As an ardent supporter of this amazing research led by Professor Cynthia Bulik and her team and was excited today to receive the following letter from leading Australian researcher in the project, Professor Nick Martin:
Thank you for your support of the ANGI project. We would like to update you on what has happened this year and what’s coming in 2017.
2016 was another successful year for ANGI. Sample collection finished in July and we are very happy to share with you that Australian participants, with help from our cousins in New Zealand, donated over 3000 blood samples to identify the genes associated with anorexia nervosa! This means that our corner of ANGI Australia/New Zealand contributed almost one quarter of the total samples to the international effort, something of which you can be justifiably proud.
Over the last few months, these samples have been assimilated with samples from ANGI participants across the globe and submitted for genotyping at the Broad Institute of Harvard University in the USA. Genotyping, which gives a read out of each participant’s genetic code, will take quite a few months and be completed well into 2017. Once genotyping is completed, a genome-wide association study (GWAS) will be undertaken comparing the genotypes of participants who have had anorexia nervosa and with our control participants who have never had an eating disorder. That analysis will allow researchers to reveal genes unique to each group.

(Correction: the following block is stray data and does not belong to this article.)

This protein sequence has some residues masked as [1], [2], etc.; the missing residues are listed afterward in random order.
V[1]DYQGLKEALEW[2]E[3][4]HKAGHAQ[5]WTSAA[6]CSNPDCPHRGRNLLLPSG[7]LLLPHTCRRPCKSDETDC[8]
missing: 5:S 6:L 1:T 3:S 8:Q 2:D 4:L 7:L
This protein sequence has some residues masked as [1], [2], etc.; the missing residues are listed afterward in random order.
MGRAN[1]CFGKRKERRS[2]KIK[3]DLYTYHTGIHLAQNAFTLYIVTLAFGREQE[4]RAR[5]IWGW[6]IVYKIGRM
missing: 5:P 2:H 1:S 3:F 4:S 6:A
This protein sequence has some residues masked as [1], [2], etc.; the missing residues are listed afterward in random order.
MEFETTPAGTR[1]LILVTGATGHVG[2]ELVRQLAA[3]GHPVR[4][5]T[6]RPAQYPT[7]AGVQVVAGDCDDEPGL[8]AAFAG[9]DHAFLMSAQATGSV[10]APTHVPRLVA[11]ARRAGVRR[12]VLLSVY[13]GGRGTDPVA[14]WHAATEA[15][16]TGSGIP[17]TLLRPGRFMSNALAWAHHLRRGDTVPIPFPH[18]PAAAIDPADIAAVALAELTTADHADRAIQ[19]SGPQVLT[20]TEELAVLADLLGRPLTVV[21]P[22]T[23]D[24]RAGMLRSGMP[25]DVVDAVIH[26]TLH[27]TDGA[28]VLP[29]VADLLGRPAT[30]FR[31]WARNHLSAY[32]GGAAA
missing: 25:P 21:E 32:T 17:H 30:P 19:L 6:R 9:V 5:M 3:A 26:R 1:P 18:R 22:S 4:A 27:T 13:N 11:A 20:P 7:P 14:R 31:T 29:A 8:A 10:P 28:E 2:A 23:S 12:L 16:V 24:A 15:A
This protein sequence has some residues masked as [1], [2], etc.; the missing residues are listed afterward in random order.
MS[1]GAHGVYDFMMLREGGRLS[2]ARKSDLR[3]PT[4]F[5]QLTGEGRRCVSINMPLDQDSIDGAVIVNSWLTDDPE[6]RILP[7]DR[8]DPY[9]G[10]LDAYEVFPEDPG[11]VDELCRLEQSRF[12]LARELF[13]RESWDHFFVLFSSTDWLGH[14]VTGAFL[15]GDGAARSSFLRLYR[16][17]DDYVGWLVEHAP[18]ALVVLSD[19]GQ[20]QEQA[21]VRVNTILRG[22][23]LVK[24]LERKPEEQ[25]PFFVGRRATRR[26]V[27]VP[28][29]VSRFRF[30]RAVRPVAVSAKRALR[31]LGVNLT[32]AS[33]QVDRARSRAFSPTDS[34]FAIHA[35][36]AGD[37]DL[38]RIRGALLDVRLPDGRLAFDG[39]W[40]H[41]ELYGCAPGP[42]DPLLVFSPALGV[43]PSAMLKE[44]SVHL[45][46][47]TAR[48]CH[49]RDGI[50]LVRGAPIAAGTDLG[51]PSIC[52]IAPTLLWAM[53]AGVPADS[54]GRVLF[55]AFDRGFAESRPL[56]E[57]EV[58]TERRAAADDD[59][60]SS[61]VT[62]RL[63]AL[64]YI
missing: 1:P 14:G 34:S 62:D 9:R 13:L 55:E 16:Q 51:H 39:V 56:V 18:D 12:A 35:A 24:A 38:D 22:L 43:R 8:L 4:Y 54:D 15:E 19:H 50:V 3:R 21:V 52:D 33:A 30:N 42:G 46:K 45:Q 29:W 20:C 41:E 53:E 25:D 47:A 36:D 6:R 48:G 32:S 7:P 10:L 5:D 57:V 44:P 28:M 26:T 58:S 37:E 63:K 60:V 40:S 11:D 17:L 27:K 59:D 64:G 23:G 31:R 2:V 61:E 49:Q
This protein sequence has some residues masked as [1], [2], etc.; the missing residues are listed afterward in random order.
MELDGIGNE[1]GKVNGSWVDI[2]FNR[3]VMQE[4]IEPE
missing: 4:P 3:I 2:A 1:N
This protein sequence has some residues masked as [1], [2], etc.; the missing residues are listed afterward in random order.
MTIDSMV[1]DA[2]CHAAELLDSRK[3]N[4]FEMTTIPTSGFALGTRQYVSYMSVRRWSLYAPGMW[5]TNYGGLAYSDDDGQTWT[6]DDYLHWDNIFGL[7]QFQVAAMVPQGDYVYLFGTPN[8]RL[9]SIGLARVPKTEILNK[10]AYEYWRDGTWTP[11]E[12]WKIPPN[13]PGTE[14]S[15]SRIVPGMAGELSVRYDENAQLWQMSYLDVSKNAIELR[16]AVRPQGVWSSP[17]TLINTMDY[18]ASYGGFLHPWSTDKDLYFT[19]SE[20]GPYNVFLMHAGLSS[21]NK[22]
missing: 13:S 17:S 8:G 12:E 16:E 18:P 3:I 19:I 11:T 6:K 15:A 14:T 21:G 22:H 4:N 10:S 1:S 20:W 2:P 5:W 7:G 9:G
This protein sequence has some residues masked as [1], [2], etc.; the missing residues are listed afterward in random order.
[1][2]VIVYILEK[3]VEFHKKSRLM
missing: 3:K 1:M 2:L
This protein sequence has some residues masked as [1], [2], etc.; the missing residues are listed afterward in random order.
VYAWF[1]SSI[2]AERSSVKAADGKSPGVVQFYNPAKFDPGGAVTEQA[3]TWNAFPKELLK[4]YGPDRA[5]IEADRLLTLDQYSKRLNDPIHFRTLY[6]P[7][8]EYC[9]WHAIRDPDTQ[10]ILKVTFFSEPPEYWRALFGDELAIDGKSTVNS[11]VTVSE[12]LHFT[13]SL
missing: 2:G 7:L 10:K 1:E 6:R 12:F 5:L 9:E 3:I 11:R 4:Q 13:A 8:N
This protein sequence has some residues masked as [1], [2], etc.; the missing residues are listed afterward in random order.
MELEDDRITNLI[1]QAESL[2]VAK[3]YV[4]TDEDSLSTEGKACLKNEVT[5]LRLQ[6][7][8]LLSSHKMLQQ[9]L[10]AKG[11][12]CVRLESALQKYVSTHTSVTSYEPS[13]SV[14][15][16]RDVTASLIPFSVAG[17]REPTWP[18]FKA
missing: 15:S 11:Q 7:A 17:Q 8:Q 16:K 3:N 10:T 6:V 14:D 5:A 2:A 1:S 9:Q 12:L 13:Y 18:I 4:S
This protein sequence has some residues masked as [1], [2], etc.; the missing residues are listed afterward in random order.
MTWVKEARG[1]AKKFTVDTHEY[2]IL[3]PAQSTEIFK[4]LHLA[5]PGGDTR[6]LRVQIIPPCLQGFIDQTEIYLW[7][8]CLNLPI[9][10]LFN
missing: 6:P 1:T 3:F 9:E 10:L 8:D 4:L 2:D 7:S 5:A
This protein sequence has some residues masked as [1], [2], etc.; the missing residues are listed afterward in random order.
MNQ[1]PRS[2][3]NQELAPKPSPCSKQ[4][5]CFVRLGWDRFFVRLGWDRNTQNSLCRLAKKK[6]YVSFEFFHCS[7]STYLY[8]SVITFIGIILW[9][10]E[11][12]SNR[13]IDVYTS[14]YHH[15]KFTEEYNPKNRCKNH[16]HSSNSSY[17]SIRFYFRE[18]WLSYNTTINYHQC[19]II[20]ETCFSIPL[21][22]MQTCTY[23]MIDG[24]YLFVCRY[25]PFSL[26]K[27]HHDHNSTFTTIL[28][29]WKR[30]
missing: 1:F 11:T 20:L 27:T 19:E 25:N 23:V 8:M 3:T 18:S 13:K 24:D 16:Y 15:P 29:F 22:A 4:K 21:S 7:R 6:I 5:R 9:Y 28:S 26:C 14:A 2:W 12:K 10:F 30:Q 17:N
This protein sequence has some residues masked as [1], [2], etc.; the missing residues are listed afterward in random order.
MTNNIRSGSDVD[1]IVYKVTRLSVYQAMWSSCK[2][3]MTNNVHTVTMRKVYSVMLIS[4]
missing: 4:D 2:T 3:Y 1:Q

As you can see, a lot of hard work has been done and there is a still a lot left to do before we reap results from the study. We anticipate the first ANGI results to be published in 2018. We will keep you updated as the research progresses and any additional research opportunities that arise. Please also visit http://uncexchanges.org/ every once in a while as ANGI updates will also be published here.
We here in the ANGI research team are sincerely grateful for your help. We feel we are on a groundbreaking journey into the causes of anorexia nervosa and will do our best to share this journey with you.
Professor Nick Martin
Senior Principal Research Fellow